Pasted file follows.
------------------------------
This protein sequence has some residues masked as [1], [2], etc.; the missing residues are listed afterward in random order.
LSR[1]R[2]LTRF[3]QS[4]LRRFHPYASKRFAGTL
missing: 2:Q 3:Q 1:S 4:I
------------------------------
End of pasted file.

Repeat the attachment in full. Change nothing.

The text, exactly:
This protein sequence has some residues masked as [1], [2], etc.; the missing residues are listed afterward in random order.
LSR[1]R[2]LTRF[3]QS[4]LRRFHPYASKRFAGTL
missing: 2:Q 3:Q 1:S 4:I